Construction apprentices' attitudes to workplace drug testing in Ireland.
Nic Gabhainn, Saoirse
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Hogan, V., Cannon, R., & Nic Gabhainn, S. (2006). Construction apprentices' attitudes to workplace drug testing in Ireland. Policy and Practice in Health and Safety, 4(2), 43-57.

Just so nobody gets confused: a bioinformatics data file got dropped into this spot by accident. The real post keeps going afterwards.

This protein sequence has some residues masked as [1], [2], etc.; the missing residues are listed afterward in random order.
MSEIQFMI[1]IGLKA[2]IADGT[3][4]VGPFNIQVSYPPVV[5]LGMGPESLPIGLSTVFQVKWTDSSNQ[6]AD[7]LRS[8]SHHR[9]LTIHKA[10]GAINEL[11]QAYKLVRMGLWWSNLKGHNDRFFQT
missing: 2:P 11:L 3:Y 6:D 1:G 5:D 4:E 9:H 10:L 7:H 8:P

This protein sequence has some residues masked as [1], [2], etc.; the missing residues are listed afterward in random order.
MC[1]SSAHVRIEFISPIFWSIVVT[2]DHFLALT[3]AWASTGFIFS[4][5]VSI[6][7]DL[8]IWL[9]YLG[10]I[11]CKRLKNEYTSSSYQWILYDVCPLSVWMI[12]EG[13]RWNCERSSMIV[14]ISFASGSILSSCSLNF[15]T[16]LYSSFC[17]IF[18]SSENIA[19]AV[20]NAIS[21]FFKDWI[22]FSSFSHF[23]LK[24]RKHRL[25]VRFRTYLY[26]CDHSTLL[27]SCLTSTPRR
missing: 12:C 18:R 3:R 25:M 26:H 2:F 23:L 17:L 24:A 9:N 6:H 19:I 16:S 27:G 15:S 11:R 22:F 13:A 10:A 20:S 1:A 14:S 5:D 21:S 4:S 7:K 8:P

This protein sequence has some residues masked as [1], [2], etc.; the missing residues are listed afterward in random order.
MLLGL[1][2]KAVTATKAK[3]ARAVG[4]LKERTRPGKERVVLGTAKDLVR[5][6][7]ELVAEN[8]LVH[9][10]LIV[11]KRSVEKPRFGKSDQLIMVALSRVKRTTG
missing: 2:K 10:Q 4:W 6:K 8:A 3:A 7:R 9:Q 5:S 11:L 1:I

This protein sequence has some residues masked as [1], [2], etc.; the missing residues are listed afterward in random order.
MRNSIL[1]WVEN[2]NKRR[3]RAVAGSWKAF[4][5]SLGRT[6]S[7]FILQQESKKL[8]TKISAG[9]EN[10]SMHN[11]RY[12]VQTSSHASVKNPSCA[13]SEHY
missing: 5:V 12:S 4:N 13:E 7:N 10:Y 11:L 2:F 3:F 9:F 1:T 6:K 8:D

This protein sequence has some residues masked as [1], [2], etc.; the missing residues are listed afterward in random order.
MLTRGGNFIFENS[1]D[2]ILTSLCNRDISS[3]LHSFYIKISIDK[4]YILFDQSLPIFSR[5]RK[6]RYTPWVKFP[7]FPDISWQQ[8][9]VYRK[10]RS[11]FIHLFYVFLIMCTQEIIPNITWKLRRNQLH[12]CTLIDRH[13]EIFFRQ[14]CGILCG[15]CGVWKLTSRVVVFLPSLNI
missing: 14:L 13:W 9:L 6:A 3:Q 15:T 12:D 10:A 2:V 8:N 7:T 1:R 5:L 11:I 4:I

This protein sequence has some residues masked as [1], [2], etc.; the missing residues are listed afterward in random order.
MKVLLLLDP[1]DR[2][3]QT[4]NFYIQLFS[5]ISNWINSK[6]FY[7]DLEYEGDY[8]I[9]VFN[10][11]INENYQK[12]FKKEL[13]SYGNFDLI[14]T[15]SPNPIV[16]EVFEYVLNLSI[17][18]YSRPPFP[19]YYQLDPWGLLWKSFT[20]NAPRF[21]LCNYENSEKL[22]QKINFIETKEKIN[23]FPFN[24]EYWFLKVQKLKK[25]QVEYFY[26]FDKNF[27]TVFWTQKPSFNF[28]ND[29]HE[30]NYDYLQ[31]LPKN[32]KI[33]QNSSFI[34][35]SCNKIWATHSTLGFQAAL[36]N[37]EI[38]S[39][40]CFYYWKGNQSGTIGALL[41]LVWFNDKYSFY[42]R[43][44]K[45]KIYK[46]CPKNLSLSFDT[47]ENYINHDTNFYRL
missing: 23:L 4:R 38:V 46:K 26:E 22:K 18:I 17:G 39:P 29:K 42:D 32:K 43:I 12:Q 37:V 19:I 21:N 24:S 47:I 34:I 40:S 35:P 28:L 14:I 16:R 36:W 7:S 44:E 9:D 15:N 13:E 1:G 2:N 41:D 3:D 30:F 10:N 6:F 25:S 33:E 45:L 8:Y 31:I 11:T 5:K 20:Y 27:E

Ireland has become one of the first European countries to legislate for workplace drug testing. However, little is known about the attitudes of Irish workers towards various aspects of workplace drug testing programmes. This paper aims to address this matter by presenting the findings of a survey of construction apprentices and their attitudes to workplace drug testing. The results indicate that under some circumstances there is approval for tests; testing with advance warning is preferred to random testing. In addition, the practice of workplace drug testing in a company would not deter most respondents from applying for a position there. However, attitudes towards most aspects of drug testing - such as the need for random testing, the right of employers to test for drugs, and infringement of personal rights - are characterised by extreme variability. Higher self-reported frequency of alcohol and drug use, particularly of cannabis, was associated with more negative reactions towards workplace drug testing. The implications of implementing workplace drug testing programmes are discussed.